Why Participate in the EASE Online Project?
- Be part of a national project addressing infant mortality for birthing and children’s hospitals
- Learn how to utilize Quality Improvement Principles to change behaviors at your institution
- Improve safe sleep modeling in the hospital with an established tool and data collection system
- Expand your QI Portfolio and receive free assistance collecting and analyzing data
…If you are ready to learn how you can sleep safely with EASE, then explore this page to learn more!
Thank you for your interest in the Education and Sleep Environment (EASE) Project for hospitals. Experts at the Ohio AAP designed the EASE Project in response to Ohio’s dismal infant mortality rate, with a specific emphasis on increasing safe sleep behavior modeling in hospitals. After two successful waves operated as Learning Collaboratives, we are now offering rolling registration in an online version of the project. Please read on to learn more and determine if the EASE Project is the answer for improving safe sleep in your hospital, and therefore reducing infant mortality in your community!
When Sleeping Isn’t Safe: Working to Create Correct Sleeping Environments for Hospitalized Infants
Parents who see their baby supine in the nursery are nearly twice as likely to continue the practice at home – what you do in the hospital has an impact on how infants will sleep at home!
- The United States has a higher infant mortality rate than any of the other 27 wealthy countries. Sleep-related deaths still account for more infant deaths than any other cause except prematurity. To combat recent plateaus in the decrease of sleep-related infant deaths, in 2011, the AAP Task Force on SIDS expanded its focus towards creating a safe sleep environment for infants. However, observations have found that in some hospitals only 25% of infants are placed in a safe sleep environment. Hospitals are often failing to model new recommendations, including promoting:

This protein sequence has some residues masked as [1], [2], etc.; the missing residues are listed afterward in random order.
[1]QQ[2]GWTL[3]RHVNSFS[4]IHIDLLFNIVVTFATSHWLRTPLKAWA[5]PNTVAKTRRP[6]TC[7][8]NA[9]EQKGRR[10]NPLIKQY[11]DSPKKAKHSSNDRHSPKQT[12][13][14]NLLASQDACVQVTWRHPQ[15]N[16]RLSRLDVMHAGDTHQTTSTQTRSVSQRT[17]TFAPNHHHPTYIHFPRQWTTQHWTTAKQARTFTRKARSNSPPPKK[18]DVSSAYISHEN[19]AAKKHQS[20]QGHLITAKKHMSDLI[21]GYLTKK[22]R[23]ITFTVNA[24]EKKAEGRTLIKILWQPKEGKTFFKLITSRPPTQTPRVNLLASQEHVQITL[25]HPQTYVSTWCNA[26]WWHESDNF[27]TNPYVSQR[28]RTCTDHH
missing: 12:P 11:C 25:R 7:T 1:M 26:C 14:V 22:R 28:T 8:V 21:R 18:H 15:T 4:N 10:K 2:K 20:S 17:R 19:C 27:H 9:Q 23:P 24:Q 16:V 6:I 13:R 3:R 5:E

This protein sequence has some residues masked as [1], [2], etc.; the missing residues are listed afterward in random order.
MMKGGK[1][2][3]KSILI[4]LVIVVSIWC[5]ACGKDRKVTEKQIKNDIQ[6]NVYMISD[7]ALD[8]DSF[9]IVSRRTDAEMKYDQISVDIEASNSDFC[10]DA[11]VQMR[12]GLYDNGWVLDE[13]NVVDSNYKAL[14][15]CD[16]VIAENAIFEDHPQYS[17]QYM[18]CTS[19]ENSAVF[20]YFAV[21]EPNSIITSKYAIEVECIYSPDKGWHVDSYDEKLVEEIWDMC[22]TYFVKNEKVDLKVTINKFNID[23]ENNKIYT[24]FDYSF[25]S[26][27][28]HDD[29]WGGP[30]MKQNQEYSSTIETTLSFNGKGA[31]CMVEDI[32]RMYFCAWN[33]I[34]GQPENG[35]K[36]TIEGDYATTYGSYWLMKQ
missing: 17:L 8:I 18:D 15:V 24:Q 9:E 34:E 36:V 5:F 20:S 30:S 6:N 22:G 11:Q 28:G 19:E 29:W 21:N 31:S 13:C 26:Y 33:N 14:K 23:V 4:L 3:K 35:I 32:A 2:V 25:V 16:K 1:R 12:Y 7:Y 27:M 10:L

- Back to Sleep, Every Time
- Infants less than one year should always be placed to sleep in supine position; physicians should be educated on which conditions may medically indicate alternate positioning
- Correct Sleep Environment
- A crib or pack-n-play with a firm, fitted mattress with a fitted crib sheet is the appropriate environment; car seats and sitting devices are not recommended for infant sleeping
- Room Sharing, Not Bed Sharing
- Sleeping in the same room (but not on the same surface) decreases the risk of SIDS by 50%; a shared sleep surface increases the risk of sleep-related deaths
- Everything Out of the Crib
- Infant sleep environments should be empty – the presence of blankets, pillows, bumpers, stuffed animals or toys increases the risk of sleep-related deaths
- While infants are not experiencing sleep-related deaths in a hospital setting, what parents see there can have a great influence on what they do at home. Parents who see their baby supine in the nursery are nearly twice as likely to continue the practice at home. Despite this, research continues to show that more than half of healthcare providers are not following published Safe Sleep guidelines. The Ohio AAP created the EASE Project in 2013 to address this problem. In 2 years the project has operated two waves in 12 hospitals, showing improvements in birthing and children’s hospitals, including:
- 45% increase in patients less than 1 year of age in safe sleep environments (alone, on their back, in a bare crib) during random audits
- Nearly 30% increase in caregiver reports of receiving safe sleep education during hospital stays
- 27% decrease in the presence of loose blankets in patient cribs during observations
- Over 5,000 audits collected statewide in a first of its kind collaboration between Ohio children’s hospitals
- Approval or beginning process of updates to hospital safe sleep policy to meet AAP recommendations by all participating children’s hospitals
- Learn more about the requirements for participating hospitals by clicking here. In general, participating hospitals are required to:
- Particpate individually or as part of a multi-disciplinary Core Team; team members may include physician leaders, members of hospital leadership, and nursing administrators and/or Quality Improvement staff
- Commit to participate for at least 2 months (4 data cycles)
- Collect and submit data for at least 160 patient audits – at least 40 random audits of inpatient infants during each collection period
- Conduct and submit 3 Plan-Do-Study-Act (PDSA) Cycles and worksheets
- Perform interventions to improve the sleeping environments of patients in the hospital setting (such as replacing blankets with sleep sacks and educating staff)
- The Ohio AAP will support data collection and analysis for all teams at no cost
- Resources to assist participant hospitals in making improvements will also be provided